2006
Rated: PG for violence.
Genre: Biopic Sports Drama Romance
Directed By: Ericson Core
Running Time: 1:48
Review by: Felix Vasquez Jr.
Review Date: 9/02/06
DVD Features:
Not Announced
INVINCIBLE

 

For all the slack I give this, “Invincible” can tend to be very compelling in fleeting instances. The struggles for Vince to get through the training and the ragging from other teammates is interesting to watch, and the inevitable climax where Vince has to show everyone he’s an honest to goodness player is entertaining. His struggles to show off his skills, and prove to his team he can cut it tend to be very exciting. And if you’re not pumping your fists rooting for Vince in the final game, then you’re made of stone.

I wonder how many more of these inspirational sports films we have to sit through in 2006. I mean, all this year we’ve had nothing but inspirational sports films (gee, I can’t wait for “Gridiron Gang”) and talking creature flicks, and it’s sickening. Everyone and their mothers are making one, and Mark Wahlberg in “Invincible” can now be counted in that repertoire. Wahlberg is making a small habit of starring in “average schmuck becomes big person” films. Average Joe becomes big porn star, Average Joe becomes big rock star, and now Average Joe becomes big football star.

Not hard to believe from a man who currently lives the Average white rapper becomes big actor tale. Based on a true story (aren’t they all?), “Invincible” much like its predecessors “The Rookie” and “Rudy” is the underdog tale of Vincent Papale, a blue collared Joe looking to tryout for the Eagles when they hold open tryouts. When he makes the team, he now has to prove himself as a player. Sad fact is, “Invincible” is pretty much your stock sports film. Friends of our character spout trite one-liners about giving it your all, there are the players insulting Vince, everyone saying he can’t do it, and eventually there’s the climax where he manages to shine and proves himself to everyone, it’s just all basically routine.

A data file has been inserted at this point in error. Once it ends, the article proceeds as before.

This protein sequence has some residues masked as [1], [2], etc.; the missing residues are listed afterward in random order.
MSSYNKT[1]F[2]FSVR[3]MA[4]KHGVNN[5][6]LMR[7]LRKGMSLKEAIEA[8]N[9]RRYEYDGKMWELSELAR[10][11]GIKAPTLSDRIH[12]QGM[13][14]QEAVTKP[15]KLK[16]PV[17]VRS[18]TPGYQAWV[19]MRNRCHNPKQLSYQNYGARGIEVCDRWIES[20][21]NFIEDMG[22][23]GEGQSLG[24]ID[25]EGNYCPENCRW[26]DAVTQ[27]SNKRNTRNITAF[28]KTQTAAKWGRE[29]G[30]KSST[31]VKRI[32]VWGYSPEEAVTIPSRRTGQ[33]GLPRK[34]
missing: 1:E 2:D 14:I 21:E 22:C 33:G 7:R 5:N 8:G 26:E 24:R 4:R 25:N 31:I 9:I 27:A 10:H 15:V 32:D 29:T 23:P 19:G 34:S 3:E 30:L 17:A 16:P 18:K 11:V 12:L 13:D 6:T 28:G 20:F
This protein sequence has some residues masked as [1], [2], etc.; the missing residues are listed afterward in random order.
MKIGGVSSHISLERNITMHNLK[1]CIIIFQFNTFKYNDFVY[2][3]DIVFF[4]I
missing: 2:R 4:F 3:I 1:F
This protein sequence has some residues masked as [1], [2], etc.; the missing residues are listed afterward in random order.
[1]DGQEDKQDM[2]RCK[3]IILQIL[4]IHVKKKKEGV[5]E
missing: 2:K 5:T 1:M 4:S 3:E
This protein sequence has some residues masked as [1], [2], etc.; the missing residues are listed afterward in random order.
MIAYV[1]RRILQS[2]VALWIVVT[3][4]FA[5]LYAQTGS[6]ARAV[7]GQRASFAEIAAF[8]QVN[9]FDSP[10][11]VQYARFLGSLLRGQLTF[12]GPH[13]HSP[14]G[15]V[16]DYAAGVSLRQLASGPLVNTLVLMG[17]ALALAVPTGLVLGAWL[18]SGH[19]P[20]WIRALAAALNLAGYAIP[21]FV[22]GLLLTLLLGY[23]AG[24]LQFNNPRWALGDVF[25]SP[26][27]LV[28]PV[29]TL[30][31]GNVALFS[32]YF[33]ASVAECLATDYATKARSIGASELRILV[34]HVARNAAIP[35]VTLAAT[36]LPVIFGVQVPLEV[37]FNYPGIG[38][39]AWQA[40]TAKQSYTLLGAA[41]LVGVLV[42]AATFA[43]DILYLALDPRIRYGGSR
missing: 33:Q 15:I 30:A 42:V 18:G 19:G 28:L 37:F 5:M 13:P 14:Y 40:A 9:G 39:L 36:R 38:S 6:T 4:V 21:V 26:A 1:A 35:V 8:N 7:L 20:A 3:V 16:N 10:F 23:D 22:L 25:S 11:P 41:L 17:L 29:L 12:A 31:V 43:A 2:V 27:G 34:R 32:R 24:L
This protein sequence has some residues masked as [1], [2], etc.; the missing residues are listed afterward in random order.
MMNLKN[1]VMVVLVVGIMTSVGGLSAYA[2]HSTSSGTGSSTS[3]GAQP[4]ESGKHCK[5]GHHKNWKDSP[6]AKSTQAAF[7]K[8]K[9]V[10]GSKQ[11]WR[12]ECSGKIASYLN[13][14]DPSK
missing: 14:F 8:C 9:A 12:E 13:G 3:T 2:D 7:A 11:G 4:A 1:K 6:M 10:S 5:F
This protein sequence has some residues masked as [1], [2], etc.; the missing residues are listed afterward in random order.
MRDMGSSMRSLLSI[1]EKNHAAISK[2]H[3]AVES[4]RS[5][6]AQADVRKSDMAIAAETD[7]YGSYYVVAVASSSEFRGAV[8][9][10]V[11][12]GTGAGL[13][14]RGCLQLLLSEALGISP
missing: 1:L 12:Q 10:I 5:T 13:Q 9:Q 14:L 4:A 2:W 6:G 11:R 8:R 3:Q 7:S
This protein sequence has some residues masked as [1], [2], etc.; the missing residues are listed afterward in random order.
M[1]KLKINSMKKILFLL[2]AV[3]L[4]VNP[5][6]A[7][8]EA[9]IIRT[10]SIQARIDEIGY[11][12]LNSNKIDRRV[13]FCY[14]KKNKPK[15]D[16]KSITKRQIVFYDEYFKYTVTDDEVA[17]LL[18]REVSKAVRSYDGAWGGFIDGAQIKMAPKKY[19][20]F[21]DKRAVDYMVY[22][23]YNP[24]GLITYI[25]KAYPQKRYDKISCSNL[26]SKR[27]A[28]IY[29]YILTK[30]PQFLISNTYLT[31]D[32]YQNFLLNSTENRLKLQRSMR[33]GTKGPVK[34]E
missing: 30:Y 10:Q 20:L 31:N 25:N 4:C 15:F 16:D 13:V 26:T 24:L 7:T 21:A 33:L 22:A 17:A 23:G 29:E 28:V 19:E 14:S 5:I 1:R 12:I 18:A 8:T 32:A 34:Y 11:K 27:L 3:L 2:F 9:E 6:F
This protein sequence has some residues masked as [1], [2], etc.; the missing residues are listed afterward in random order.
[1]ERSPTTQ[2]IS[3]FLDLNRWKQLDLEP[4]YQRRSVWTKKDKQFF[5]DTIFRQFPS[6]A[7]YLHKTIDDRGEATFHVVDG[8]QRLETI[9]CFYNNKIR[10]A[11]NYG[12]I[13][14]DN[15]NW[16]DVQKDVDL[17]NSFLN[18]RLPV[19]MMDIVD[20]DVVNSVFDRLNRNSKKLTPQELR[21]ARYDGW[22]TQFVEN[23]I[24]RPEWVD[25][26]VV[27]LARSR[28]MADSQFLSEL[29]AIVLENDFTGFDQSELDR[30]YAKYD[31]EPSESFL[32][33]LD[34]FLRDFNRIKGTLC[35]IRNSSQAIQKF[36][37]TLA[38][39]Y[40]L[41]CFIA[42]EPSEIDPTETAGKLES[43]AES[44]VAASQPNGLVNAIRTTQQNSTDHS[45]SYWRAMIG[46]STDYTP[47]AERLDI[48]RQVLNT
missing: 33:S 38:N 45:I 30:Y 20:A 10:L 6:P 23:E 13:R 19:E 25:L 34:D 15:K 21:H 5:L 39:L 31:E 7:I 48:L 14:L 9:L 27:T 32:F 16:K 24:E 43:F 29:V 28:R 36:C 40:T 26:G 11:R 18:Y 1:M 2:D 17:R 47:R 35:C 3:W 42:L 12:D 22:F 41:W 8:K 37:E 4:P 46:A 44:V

Hollywood’s proclivity for releasing one rah rah Americana sports film after the other this year has really become an exhausting marketing gimmick. “Invincible” could be saved by its performances, but once again we’re brought down into sheer monotony by its cast from Greg Kinnear who delivers the same old chestnuts we’ve heard in every other of these films, to Mark Wahlberg. Wahlberg from his wooden acting to naturally bored disposition makes Vincent a one-dimensional cardboard cut out.

Vincent has to, and should be the most interesting thing on the screen, but Wahlberg’s portrayal as a cliché with almost no dialogue makes him hard to root for. And then Core elicits about as much devices for his film as he possibly can; slow motion in every possible chance, inspirational trumpeting scores and a town rooting for their home hero. It’s all so utterly drab and rehashed.

I don’t know, I’m willing to bet “The Rookie” was played with much more realism and less corn. And in spite of Bank's eternal appeal, and occasional entertaining moments, “Invincible” is still just another trite dose of inspirational malarkey with no life or charisma to it. It’s dull, routine, and like Wahlberg’s previous underdog tale: bland.

  • The title "Invincible" is a play on the name of Vince Papale. Vince, Invincible, corny, no?
  • Exec produced by Nikki Reed (Thirteen); who knew she was getting into producing?
  • The real Vincent Papale is actually much larger than Wahlberg.
  • The boy running in the street with the makeshift number 83 jersey is Vince Papale's
    real son.

 

 

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